What took me to Ojai, Calif., was a search for beauty. This sophisticated enclave tucked between the mountains just inland from Santa Barbara is where the "pink moment" happens at sunset, and in the classic movie "Lost Horizon" the adventurers gazing out over Shangri-La were really soaking up a view of the Ojai Valley. The village is an artists' colony, so paintings and sculpture, jewelry and textiles are everywhere.
It sounded like a feast for the eyes -- and it was. But I was surprised by another, more literal kind of feast, too. This non-cooking, eat-to-live anti-foodie discovered food.
My conversion began with a tour of the New Oak Ranch, where I met Karen and Bill Evenden. After retiring and sailing the Mediterranean, they settled here in view of Sulfur Mountain on an old walnut ranch that had been neglected for 15 years. Today, in addition to walnuts, they also grow the juicy, seedless "pixie" tangerines for which Ojai is famous and some olives, but I was there to see their field of 5,000 lavender plants.
"One day I looked out and said, 'Wouldn't it be nice if we looked out over a field of lavender?" Karen recalled.
Today, they do just that. As she passed around glasses of lavender lemonade and a plate of freshly baked lavender biscotti on their patio, Karen and her husband explained how they have turned their land into an industry that Bill compares to a small winery. In the summertime, when the lavender is in bloom, they open their fields for a "you-pick" operation, and they play a big role in Ojai's annual lavender festival. They also harvest and market culinary and aromatic buds that they sell in sachets, lotions and creams. Their operation is organic, and the cutting and pruning are lovingly done by hand. The Evendens say they see their role as temporary stewards of the land.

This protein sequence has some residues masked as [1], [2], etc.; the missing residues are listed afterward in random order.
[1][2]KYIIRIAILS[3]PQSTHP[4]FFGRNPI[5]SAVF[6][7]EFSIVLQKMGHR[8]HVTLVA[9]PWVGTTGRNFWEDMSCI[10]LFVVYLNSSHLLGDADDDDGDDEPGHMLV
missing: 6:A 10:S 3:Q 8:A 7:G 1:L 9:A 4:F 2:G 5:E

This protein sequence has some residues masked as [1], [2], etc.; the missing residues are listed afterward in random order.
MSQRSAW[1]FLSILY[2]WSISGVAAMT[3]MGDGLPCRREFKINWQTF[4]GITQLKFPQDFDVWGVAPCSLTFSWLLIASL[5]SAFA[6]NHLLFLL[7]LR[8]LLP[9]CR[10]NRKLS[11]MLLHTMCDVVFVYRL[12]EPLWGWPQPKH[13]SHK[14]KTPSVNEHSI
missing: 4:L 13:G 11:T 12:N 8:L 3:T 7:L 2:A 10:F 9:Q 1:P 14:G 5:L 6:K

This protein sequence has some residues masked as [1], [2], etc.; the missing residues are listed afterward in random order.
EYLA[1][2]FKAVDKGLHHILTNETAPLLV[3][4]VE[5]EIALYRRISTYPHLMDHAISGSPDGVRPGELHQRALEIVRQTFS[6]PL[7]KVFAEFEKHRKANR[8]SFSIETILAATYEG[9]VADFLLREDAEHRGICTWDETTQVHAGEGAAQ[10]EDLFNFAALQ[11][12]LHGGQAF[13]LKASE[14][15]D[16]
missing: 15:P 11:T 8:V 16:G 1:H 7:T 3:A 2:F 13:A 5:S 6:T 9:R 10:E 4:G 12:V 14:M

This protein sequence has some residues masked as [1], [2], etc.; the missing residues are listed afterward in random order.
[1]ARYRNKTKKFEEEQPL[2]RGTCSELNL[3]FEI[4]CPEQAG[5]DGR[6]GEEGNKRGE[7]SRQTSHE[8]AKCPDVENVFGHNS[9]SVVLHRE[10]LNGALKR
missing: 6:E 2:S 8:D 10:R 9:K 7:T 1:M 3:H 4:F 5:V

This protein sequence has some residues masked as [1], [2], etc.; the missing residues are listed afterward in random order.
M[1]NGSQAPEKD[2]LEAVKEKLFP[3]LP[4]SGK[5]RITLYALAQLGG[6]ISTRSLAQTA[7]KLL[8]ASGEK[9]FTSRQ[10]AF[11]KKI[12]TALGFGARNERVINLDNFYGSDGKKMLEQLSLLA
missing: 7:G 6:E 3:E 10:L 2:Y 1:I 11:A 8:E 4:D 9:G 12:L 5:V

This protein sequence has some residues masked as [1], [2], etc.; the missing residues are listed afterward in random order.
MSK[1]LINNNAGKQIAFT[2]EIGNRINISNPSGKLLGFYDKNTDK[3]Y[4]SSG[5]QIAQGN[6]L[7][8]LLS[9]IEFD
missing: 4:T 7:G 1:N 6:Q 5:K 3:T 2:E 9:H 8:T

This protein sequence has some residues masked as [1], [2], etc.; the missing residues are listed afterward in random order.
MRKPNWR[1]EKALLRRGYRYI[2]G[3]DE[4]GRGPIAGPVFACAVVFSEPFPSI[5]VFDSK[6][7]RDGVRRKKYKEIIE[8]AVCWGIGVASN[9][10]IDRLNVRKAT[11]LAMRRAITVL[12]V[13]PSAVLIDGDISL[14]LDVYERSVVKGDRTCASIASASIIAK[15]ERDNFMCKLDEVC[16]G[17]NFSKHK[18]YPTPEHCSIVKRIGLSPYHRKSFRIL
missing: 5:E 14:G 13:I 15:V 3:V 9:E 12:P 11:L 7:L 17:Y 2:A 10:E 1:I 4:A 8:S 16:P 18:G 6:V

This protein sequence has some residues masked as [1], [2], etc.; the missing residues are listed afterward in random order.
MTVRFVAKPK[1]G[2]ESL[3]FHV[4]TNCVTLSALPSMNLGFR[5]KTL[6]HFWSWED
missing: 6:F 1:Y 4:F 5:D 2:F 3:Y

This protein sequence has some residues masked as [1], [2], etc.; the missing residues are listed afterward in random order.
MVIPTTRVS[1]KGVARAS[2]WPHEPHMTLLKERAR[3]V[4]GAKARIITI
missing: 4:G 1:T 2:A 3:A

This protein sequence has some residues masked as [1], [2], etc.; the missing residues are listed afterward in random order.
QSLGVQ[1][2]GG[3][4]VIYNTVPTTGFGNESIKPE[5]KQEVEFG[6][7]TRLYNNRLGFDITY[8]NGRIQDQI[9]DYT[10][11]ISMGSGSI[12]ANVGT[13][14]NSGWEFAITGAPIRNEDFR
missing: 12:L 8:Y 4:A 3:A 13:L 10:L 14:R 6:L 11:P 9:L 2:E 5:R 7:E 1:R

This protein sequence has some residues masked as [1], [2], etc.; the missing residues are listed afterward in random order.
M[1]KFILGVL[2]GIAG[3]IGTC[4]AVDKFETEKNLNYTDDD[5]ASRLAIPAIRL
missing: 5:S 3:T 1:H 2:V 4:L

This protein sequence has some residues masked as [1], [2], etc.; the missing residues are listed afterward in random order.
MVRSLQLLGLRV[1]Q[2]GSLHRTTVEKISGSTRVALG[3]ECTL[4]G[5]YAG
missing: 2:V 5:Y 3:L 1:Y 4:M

"But my true passion is food," said Karen, who is also a cookbook author.
A cooking class is the last thing I would typically choose to do on a holiday, but I was high on the scent of lavender, and Karen's enthusiasm for locally grown produce, organic food and simple recipes had piqued my curiosity. When I learned she was one of the teachers at the Lavender Inn Culinary School, I signed up.
Two hours later found me perched on a stool in the inn's sunny kitchen, outfitted in a crisp white apron and taking notes with a pen that wrote in lavender ink. The rest of my classmates busily sliced the baguettes on which we would slather tomato-lavender jam and chopped the fresh vegetables Karen had brought from her farm, but I hung back, not wanting to mess something up with my lack of ability. Eventually Karen recruited me to pour the Chilled Avocado Soup into mugs. Also on the lunch menu were Roast Chicken With Farro and Ojai Pixie Tangerine Salad along with Walnut Orange Olive Oil Cake. We ate this easy, healthy repast outside on the inn's generous porch.
My education continued at Ojai Olive Oil, where owners Ron and Alice Asquith cultivate 130-year-old Spanish olive trees with as much care as the Evendens do their lavender. After a walk through the grove, Ron demonstrated how their Italian-made equipment is used to transform the olives into nine varieties of oil, some of it flavored with home-grown rosemary, oranges and lemons. We wound up in the tasting room, where we dipped cubes of bread into saucers filled with oil and sampled balsamic vinegars flavored with blackberry, ginger and peach.
The restaurants in Ojai also adhere to the "fresh and local" mantra, but before dinner my friends and I made a wine-tasting detour. The Casa Barranca Winery, producers of the pinot noir made famous in the movie "Sideways," wisely located their tasting room in the downtown arcade close to restaurants and shops. For a fee of $10, visitors can taste several organic wines made with Earth-friendly methods that include solar power. The 2008 Viognier was my favorite.